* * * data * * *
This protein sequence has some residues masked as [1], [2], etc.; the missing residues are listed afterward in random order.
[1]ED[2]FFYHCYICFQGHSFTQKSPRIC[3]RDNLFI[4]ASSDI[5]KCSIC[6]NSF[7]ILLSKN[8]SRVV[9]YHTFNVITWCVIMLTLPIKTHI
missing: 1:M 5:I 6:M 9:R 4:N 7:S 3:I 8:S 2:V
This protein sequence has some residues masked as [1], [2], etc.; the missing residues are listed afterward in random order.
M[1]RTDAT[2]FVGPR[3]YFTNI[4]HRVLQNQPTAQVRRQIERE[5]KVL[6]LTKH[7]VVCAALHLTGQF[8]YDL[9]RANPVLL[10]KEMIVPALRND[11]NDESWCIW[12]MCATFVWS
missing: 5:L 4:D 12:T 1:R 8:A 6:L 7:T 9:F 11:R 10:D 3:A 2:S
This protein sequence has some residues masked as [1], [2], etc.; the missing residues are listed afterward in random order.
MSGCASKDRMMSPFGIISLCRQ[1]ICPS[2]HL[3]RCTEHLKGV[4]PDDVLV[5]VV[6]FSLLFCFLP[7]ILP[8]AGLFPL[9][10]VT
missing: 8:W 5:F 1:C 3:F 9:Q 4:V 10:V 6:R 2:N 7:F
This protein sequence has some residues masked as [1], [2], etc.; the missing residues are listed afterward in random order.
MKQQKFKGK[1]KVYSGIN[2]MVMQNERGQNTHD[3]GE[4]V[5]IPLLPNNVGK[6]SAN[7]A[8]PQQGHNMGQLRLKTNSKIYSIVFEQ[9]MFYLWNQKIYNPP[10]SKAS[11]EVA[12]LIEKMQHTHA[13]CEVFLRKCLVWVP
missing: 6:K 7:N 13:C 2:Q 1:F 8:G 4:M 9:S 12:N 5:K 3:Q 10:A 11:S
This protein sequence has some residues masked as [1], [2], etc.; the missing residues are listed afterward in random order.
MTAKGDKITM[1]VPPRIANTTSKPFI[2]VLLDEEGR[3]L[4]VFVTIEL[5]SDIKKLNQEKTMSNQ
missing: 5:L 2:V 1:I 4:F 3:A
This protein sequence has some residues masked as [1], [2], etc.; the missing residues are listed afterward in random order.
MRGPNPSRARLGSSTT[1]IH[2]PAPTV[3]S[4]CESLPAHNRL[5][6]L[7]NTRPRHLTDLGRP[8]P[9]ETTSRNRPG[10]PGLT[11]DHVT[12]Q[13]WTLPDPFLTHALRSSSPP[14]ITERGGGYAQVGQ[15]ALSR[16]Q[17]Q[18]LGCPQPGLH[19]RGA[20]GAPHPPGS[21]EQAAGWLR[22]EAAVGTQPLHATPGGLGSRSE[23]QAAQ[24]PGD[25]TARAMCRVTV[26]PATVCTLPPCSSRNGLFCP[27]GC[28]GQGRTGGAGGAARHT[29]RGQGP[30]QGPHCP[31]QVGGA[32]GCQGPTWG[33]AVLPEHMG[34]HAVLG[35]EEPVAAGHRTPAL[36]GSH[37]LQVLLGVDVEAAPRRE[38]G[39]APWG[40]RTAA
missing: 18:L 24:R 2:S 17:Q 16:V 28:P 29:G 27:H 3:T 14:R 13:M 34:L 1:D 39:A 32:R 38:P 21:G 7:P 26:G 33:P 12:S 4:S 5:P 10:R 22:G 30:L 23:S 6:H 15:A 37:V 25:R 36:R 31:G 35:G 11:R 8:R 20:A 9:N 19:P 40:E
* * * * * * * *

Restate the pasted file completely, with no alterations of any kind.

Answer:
This protein sequence has some residues masked as [1], [2], etc.; the missing residues are listed afterward in random order.
[1]ED[2]FFYHCYICFQGHSFTQKSPRIC[3]RDNLFI[4]ASSDI[5]KCSIC[6]NSF[7]ILLSKN[8]SRVV[9]YHTFNVITWCVIMLTLPIKTHI
missing: 1:M 5:I 6:M 9:R 4:N 7:S 3:I 8:S 2:V
This protein sequence has some residues masked as [1], [2], etc.; the missing residues are listed afterward in random order.
M[1]RTDAT[2]FVGPR[3]YFTNI[4]HRVLQNQPTAQVRRQIERE[5]KVL[6]LTKH[7]VVCAALHLTGQF[8]YDL[9]RANPVLL[10]KEMIVPALRND[11]NDESWCIW[12]MCATFVWS
missing: 5:L 4:D 12:T 1:R 8:A 6:L 7:T 9:F 11:R 10:D 3:A 2:S
This protein sequence has some residues masked as [1], [2], etc.; the missing residues are listed afterward in random order.
MSGCASKDRMMSPFGIISLCRQ[1]ICPS[2]HL[3]RCTEHLKGV[4]PDDVLV[5]VV[6]FSLLFCFLP[7]ILP[8]AGLFPL[9][10]VT
missing: 8:W 5:F 1:C 3:F 9:Q 4:V 10:V 6:R 2:N 7:F
This protein sequence has some residues masked as [1], [2], etc.; the missing residues are listed afterward in random order.
MKQQKFKGK[1]KVYSGIN[2]MVMQNERGQNTHD[3]GE[4]V[5]IPLLPNNVGK[6]SAN[7]A[8]PQQGHNMGQLRLKTNSKIYSIVFEQ[9]MFYLWNQKIYNPP[10]SKAS[11]EVA[12]LIEKMQHTHA[13]CEVFLRKCLVWVP
missing: 6:K 7:N 13:C 2:Q 1:F 8:G 4:M 9:S 12:N 5:K 3:Q 10:A 11:S
This protein sequence has some residues masked as [1], [2], etc.; the missing residues are listed afterward in random order.
MTAKGDKITM[1]VPPRIANTTSKPFI[2]VLLDEEGR[3]L[4]VFVTIEL[5]SDIKKLNQEKTMSNQ
missing: 5:L 2:V 1:I 4:F 3:A
This protein sequence has some residues masked as [1], [2], etc.; the missing residues are listed afterward in random order.
MRGPNPSRARLGSSTT[1]IH[2]PAPTV[3]S[4]CESLPAHNRL[5][6]L[7]NTRPRHLTDLGRP[8]P[9]ETTSRNRPG[10]PGLT[11]DHVT[12]Q[13]WTLPDPFLTHALRSSSPP[14]ITERGGGYAQVGQ[15]ALSR[16]Q[17]Q[18]LGCPQPGLH[19]RGA[20]GAPHPPGS[21]EQAAGWLR[22]EAAVGTQPLHATPGGLGSRSE[23]QAAQ[24]PGD[25]TARAMCRVTV[26]PATVCTLPPCSSRNGLFCP[27]GC[28]GQGRTGGAGGAARHT[29]RGQGP[30]QGPHCP[31]QVGGA[32]GCQGPTWG[33]AVLPEHMG[34]HAVLG[35]EEPVAAGHRTPAL[36]GSH[37]LQVLLGVDVEAAPRRE[38]G[39]APWG[40]RTAA
missing: 18:L 24:R 2:S 17:Q 16:V 28:P 29:G 27:H 3:T 14:R 13:M 34:L 1:D 39:A 32:R 38:P 21:G 7:P 26:G 33:P 12:S 4:S 5:P 10:R 22:G 30:L 23:S 6:H 15:A 37:V 25:R 36:R 31:G 35:G 11:R 8:R 20:A 9:N 19:P 40:E